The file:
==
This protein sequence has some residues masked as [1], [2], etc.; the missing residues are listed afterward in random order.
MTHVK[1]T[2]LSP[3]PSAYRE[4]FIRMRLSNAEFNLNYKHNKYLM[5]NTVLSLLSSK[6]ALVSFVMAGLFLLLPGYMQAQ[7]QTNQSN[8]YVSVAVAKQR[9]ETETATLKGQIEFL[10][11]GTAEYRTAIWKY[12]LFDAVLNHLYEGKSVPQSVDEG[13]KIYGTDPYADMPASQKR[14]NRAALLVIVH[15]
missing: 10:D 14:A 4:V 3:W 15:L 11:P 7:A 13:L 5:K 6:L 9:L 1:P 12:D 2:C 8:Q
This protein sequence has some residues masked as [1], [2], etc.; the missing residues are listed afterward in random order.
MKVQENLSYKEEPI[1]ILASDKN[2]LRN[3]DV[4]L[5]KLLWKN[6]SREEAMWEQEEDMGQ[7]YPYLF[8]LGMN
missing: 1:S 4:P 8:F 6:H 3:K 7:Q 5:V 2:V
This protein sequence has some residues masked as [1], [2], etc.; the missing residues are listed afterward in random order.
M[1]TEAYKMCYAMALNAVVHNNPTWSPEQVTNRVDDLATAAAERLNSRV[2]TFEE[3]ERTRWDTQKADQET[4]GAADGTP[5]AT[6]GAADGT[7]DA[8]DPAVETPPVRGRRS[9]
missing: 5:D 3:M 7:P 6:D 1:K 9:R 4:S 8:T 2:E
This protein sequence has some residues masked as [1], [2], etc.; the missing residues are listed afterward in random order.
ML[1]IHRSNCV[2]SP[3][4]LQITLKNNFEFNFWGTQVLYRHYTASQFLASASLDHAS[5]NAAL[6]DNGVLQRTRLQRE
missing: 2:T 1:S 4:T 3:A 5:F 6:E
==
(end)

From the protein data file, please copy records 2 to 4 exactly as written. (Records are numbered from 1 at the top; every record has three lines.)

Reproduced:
This protein sequence has some residues masked as [1], [2], etc.; the missing residues are listed afterward in random order.
MKVQENLSYKEEPI[1]ILASDKN[2]LRN[3]DV[4]L[5]KLLWKN[6]SREEAMWEQEEDMGQ[7]YPYLF[8]LGMN
missing: 1:S 4:P 8:F 6:H 3:K 7:Q 5:V 2:V
This protein sequence has some residues masked as [1], [2], etc.; the missing residues are listed afterward in random order.
M[1]TEAYKMCYAMALNAVVHNNPTWSPEQVTNRVDDLATAAAERLNSRV[2]TFEE[3]ERTRWDTQKADQET[4]GAADGTP[5]AT[6]GAADGT[7]DA[8]DPAVETPPVRGRRS[9]
missing: 5:D 3:M 7:P 6:D 1:K 9:R 4:S 8:T 2:E
This protein sequence has some residues masked as [1], [2], etc.; the missing residues are listed afterward in random order.
ML[1]IHRSNCV[2]SP[3][4]LQITLKNNFEFNFWGTQVLYRHYTASQFLASASLDHAS[5]NAAL[6]DNGVLQRTRLQRE
missing: 2:T 1:S 4:T 3:A 5:F 6:E